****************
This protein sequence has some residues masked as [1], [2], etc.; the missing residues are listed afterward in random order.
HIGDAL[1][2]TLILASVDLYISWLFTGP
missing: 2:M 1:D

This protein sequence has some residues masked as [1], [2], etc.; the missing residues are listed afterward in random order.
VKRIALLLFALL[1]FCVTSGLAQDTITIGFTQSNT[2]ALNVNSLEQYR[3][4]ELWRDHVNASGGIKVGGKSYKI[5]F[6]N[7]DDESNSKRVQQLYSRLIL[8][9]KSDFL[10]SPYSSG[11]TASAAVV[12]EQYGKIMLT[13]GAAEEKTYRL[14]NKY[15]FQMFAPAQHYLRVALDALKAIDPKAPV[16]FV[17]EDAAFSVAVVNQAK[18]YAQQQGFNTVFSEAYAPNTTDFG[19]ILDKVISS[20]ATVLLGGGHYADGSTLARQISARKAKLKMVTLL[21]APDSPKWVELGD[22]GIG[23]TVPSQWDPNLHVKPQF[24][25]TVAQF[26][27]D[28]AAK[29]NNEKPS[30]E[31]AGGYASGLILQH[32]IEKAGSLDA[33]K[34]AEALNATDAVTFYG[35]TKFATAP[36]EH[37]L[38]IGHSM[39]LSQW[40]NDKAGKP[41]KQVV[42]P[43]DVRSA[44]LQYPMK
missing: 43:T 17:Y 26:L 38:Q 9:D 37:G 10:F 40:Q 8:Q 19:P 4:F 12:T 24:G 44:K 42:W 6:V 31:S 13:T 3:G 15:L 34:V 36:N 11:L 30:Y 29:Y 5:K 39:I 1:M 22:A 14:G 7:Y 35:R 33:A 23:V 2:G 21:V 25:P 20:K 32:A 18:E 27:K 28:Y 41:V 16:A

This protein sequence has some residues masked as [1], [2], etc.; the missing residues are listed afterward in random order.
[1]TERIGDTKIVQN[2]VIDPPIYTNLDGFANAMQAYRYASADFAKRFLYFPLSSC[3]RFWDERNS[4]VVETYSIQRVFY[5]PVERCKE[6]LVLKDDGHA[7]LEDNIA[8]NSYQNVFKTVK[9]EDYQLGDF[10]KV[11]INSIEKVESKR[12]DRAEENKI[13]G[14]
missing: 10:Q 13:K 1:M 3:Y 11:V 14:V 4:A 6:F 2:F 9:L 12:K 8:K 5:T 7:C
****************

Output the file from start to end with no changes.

This protein sequence has some residues masked as [1], [2], etc.; the missing residues are listed afterward in random order.
HIGDAL[1][2]TLILASVDLYISWLFTGP
missing: 2:M 1:D

This protein sequence has some residues masked as [1], [2], etc.; the missing residues are listed afterward in random order.
VKRIALLLFALL[1]FCVTSGLAQDTITIGFTQSNT[2]ALNVNSLEQYR[3][4]ELWRDHVNASGGIKVGGKSYKI[5]F[6]N[7]DDESNSKRVQQLYSRLIL[8][9]KSDFL[10]SPYSSG[11]TASAAVV[12]EQYGKIMLT[13]GAAEEKTYRL[14]NKY[15]FQMFAPAQHYLRVALDALKAIDPKAPV[16]FV[17]EDAAFSVAVVNQAK[18]YAQQQGFNTVFSEAYAPNTTDFG[19]ILDKVISS[20]ATVLLGGGHYADGSTLARQISARKAKLKMVTLL[21]APDSPKWVELGD[22]GIG[23]TVPSQWDPNLHVKPQF[24][25]TVAQF[26][27]D[28]AAK[29]NNEKPS[30]E[31]AGGYASGLILQH[32]IEKAGSLDA[33]K[34]AEALNATDAVTFYG[35]TKFATAP[36]EH[37]L[38]IGHSM[39]LSQW[40]NDKAGKP[41]KQVV[42]P[43]DVRSA[44]LQYPMK
missing: 43:T 17:Y 26:L 38:Q 9:D 37:G 10:F 40:Q 8:Q 19:P 4:F 12:T 24:G 44:K 42:W 6:V 31:S 13:T 3:G 15:L 34:V 36:N 11:L 30:Y 29:Y 5:K 39:I 1:M 22:A 14:G 7:Y 35:R 33:A 23:V 2:G 21:V 25:P 20:K 32:A 18:E 27:K 28:Y 41:V 16:A

This protein sequence has some residues masked as [1], [2], etc.; the missing residues are listed afterward in random order.
[1]TERIGDTKIVQN[2]VIDPPIYTNLDGFANAMQAYRYASADFAKRFLYFPLSSC[3]RFWDERNS[4]VVETYSIQRVFY[5]PVERCKE[6]LVLKDDGHA[7]LEDNIA[8]NSYQNVFKTVK[9]EDYQLGDF[10]KV[11]INSIEKVESKR[12]DRAEENKI[13]G[14]
missing: 10:Q 13:K 1:M 3:Y 11:V 14:V 4:A 6:F 2:F 9:L 12:K 8:K 5:T 7:C